Electrical and Computer Engineering ETDs

Publication Date

Summer 6-15-2025


Electrical energy from natural occurring phenomena, such as an indirect lightning strike, can electromagnetically couple with nearby electronics thereby generating unwanted electrical fast-transients (EFT) signals in the circuit. Highly energetic EFT can interfere with a circuit’s normal operation or even destroy some circuit components entirely. Mitigating EFT has been a subject of research for decades and led to the development of devices such as lightning surge arresters (LSAs). These devices are critical for the protection of the electrical power grid from lightning induced EFT, however electromagnetic pulses (EMP) and other high-power radio frequency (RF) sources can generate much higher frequency EFT. Legacy protection and detection devices were not designed to handle or measure interference at these frequencies. This work investigates the capabilities of some legacy EFT protection devices at frequencies beyond their designed operating range. In addition, an original circuit model for a key circuit protection component is proposed. Finally, a novel manufacturing method for EFT sensors that ultimately extends the sensors measurement capability further into the frequency domain is explored in this research.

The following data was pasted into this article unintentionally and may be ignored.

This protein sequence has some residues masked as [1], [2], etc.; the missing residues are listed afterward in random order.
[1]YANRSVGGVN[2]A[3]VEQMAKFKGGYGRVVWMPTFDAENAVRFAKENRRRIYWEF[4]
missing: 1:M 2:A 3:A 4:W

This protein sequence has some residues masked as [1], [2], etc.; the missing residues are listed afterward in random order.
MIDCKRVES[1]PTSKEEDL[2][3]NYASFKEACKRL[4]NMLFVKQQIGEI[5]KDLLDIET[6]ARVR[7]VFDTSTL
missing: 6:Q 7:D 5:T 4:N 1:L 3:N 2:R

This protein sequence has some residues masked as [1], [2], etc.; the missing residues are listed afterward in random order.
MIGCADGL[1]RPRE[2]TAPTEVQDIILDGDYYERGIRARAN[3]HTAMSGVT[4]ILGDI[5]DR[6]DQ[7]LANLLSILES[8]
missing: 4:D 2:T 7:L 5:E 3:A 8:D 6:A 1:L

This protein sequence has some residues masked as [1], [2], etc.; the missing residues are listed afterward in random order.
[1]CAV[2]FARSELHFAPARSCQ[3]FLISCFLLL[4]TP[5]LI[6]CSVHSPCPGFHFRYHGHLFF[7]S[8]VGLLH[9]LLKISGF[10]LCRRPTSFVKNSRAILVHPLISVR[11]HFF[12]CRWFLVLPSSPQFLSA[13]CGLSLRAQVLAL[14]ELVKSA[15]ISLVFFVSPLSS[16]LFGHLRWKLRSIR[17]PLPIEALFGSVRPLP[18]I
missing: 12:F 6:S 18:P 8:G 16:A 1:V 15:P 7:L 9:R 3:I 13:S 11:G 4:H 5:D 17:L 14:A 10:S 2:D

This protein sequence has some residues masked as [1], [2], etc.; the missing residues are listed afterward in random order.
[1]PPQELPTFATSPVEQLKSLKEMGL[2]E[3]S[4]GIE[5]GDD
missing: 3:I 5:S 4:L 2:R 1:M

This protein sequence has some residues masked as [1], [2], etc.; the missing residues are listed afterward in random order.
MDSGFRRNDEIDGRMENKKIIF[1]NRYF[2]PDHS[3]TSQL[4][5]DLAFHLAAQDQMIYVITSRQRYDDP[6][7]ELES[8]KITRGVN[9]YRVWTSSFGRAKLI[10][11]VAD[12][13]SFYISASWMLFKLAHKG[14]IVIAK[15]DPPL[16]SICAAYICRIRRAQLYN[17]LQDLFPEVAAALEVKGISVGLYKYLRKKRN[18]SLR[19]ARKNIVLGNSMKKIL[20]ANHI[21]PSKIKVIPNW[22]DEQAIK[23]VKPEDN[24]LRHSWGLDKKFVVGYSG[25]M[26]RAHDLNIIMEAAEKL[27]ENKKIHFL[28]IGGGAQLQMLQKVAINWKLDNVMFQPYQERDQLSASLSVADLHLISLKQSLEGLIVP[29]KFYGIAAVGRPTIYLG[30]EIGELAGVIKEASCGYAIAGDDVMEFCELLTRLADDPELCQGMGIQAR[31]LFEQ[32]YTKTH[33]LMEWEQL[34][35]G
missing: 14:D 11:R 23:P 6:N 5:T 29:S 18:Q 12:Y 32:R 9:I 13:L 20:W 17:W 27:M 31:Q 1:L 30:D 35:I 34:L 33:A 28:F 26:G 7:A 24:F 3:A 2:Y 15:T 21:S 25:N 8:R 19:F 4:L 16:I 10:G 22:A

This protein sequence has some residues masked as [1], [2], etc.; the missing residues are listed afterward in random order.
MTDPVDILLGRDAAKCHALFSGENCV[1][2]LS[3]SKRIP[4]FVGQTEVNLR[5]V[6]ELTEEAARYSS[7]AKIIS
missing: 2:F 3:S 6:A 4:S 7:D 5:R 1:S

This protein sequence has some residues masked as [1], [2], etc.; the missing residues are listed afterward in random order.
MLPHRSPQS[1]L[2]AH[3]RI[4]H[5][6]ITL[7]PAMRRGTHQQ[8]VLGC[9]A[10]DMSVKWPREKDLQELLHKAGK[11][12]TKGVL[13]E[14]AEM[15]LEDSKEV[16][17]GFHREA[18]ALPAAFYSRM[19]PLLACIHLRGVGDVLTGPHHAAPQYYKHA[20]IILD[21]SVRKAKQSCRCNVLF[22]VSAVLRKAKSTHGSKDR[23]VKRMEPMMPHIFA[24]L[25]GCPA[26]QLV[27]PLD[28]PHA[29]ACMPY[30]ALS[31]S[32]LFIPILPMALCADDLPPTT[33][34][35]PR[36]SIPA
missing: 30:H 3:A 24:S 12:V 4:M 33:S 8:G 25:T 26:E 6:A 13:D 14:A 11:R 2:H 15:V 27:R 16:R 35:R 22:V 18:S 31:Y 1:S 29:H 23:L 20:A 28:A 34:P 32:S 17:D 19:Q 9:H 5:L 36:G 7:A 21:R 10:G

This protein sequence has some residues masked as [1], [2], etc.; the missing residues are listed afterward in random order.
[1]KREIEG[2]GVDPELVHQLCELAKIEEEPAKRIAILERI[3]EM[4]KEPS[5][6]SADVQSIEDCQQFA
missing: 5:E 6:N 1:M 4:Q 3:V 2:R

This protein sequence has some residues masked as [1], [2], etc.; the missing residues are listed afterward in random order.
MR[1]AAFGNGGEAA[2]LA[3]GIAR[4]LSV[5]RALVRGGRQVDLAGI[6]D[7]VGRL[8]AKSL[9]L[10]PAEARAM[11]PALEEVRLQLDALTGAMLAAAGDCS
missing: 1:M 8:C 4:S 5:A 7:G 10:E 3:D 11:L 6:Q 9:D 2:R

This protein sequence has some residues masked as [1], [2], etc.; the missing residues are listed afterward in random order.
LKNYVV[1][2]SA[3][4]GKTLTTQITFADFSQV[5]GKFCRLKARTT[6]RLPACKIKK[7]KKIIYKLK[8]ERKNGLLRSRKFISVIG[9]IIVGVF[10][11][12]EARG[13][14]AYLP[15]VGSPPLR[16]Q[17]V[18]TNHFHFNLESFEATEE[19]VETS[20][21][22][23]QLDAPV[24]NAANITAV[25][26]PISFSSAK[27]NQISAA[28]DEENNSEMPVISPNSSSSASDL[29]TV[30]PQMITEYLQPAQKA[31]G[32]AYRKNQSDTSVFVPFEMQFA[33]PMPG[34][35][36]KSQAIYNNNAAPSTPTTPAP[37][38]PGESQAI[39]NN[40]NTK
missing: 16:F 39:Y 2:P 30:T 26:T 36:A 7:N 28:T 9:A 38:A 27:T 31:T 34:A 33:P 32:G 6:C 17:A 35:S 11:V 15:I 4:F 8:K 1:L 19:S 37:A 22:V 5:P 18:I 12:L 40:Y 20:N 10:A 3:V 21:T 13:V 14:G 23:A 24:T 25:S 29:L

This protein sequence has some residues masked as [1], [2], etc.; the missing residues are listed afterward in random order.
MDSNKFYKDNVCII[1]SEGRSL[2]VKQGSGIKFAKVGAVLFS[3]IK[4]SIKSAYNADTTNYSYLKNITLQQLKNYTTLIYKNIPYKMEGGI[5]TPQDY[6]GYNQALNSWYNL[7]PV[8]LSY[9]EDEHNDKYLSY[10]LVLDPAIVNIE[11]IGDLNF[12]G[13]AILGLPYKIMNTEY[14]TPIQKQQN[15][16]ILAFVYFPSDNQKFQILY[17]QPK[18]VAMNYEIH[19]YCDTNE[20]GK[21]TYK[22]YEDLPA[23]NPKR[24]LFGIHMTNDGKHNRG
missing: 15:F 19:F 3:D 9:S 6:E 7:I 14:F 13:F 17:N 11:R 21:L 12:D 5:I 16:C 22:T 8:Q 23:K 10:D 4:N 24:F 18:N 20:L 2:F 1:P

Electrical Fast Transients, Metal Oxide Varistors, D-dots, High Frequency, 3D Printing

Document Type




Degree Name

Electrical Engineering

Level of Degree


Department Name

Electrical and Computer Engineering

First Committee Member (Chair)

Dr. Jane Lehr

Second Committee Member

Dr. Andrew Fierro

Third Committee Member

Dr. Ali Bidram

Fourth Committee Member

Dr. Lisa L. Losada-Rojas

Available for download on Friday, August 01, 2025